Alternative Storage Engines in MySQL


If you’ve been a frequent user of MySQL now or in the past, you know for a fact that there are multiple storage engines MySQL allows us to choose from. The most frequent one is InnoDB which is known as a “high performance” storage engine meaning that if optimized properly via the parameters provided by MySQL in my.cnf, the storage engine can do wonders – MyISAM is considered more obsolete though, but it has its own use cases including providing an exact count of the rows in a specific table and storing database files in a recoverable format since the files provided by MyISAM are not bound to any other files such as ibdata1 provided by InnoDB. 


What Alternative Storage Engines are Provided by MySQL? 


InnoDB is the default storage engine provided by MySQL – that’s a given. However, there are a bunch of other storage engines provided by the RDBMS, including the following: 

  • Percona XtraDB – this storage engine is only available on Percona’s infrastructure (i.e. only for people using Percona Server), but it’s essentially meant to be a fit for those who want InnoDB capabilities on their infrastructure. Not only that, it’s considered an advanced version of InnoDB as it’s designed for scale on any hardware, and it has a couple of other feats designed for high performance and capability. It’s also fully backwards compatible with InnoDB, so no worries if you want to switch back towards InnoDB after you’ve tried the storage engine and disliked it. 
  • MyISAM – this storage engine was the default storage engine until MySQL 5 rolled around so it’s old as a piece of bread, and most database administrators advise against using it. In fact, the newest version of MySQL considers this storage engine to be obsolete as it’s not reliable, and also prone to crashes due to how it’s built. However, it has a couple of upsides – those include the fact that all files relevant to MyISAM are stored in .MYD (.MYData) files alongside with .MYI (.MYIndex) files and they are not dependant on any one file to work, unlike InnoDB is dependant on ibdata1. The storage engine is also renowned for its capability to actually store row count of tables inside of its own metadata (that’s why InnoDB doesn’t show the row count and MyISAM does), but that’s really the extent of the usefulness of this storage engine. Users of MyISAM will face frequent crashes, data corruption, and other issues, which means that this storage engine is not a fit for those who are looking for performance capabilities neither now, or anytime in the future. It’s useful if we want to play around with it though!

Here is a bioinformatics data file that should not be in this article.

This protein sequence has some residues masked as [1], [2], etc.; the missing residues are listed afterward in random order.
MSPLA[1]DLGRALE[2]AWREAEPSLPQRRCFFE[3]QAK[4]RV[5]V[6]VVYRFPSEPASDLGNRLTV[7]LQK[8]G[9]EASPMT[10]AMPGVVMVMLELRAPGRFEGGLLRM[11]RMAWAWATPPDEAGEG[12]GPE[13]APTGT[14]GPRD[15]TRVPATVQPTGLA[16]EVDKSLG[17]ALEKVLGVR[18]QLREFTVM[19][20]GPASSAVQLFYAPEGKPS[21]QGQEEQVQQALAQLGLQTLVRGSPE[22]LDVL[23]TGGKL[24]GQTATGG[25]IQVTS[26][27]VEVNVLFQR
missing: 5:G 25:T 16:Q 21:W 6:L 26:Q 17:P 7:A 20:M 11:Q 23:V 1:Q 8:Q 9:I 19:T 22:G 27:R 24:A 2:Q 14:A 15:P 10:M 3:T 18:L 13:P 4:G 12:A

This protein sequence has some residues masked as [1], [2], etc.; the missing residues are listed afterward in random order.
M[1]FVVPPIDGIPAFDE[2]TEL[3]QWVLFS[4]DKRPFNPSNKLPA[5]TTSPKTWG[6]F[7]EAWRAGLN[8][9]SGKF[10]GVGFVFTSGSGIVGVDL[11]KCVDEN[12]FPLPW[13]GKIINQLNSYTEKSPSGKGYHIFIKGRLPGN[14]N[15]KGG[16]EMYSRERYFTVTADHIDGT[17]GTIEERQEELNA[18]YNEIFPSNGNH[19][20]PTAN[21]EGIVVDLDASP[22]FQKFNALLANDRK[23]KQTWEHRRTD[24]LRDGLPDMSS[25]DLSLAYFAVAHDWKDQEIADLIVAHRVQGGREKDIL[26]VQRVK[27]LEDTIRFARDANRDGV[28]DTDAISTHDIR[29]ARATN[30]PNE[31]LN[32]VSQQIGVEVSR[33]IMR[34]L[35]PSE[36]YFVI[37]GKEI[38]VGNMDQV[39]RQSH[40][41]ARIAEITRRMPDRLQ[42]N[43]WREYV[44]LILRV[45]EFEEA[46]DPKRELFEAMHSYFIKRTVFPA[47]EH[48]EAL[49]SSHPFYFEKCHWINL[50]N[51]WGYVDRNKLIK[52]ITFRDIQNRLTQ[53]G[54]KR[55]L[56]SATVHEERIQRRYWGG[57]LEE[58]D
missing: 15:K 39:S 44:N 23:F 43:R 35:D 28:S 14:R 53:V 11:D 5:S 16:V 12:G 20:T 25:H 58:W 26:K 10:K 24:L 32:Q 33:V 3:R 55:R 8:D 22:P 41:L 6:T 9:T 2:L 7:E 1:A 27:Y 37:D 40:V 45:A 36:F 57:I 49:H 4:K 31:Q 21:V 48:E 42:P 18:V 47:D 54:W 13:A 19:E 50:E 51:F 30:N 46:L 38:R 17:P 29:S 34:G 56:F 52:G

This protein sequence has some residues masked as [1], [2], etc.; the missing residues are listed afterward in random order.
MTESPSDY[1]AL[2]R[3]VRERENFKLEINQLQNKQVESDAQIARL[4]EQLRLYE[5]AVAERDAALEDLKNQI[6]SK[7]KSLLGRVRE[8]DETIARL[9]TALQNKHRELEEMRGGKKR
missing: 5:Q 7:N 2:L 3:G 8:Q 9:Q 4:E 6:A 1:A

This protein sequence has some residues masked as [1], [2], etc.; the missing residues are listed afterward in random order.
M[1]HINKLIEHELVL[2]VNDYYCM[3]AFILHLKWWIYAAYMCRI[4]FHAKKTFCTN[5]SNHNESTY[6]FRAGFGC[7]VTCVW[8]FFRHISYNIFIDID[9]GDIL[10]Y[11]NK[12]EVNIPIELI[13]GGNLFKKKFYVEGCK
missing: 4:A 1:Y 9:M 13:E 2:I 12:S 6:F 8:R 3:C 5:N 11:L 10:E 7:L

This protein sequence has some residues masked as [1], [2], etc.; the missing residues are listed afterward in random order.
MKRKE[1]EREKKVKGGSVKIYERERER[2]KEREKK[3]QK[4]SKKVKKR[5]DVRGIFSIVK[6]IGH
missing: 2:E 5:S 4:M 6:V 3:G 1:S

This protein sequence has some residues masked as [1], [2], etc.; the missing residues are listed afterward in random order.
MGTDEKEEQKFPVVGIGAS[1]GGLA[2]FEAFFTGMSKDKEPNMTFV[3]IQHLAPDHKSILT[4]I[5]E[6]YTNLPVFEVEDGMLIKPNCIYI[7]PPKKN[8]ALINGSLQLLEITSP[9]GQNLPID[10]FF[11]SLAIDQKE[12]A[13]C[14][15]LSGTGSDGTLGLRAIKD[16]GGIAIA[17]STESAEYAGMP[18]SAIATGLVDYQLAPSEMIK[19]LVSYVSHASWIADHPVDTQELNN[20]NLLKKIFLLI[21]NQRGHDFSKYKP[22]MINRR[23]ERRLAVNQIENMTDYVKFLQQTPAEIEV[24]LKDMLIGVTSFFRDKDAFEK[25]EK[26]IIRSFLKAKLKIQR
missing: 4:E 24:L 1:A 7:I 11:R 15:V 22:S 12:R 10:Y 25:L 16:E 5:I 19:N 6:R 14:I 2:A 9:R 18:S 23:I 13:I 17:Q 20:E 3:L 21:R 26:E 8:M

• MEMORY – as the name suggests, this storage engine stores all of its data inside of the memory. The storage engine is designed to be a special-purpose storage engine as its all of its contents stored in memory, unlike other storage engines. Such an approach has a glaring flaw – if our server is shut down, all of the data is gone, but on the other hand, the storage engine is very suitable as a temporary working realm or as a read-only cache for data.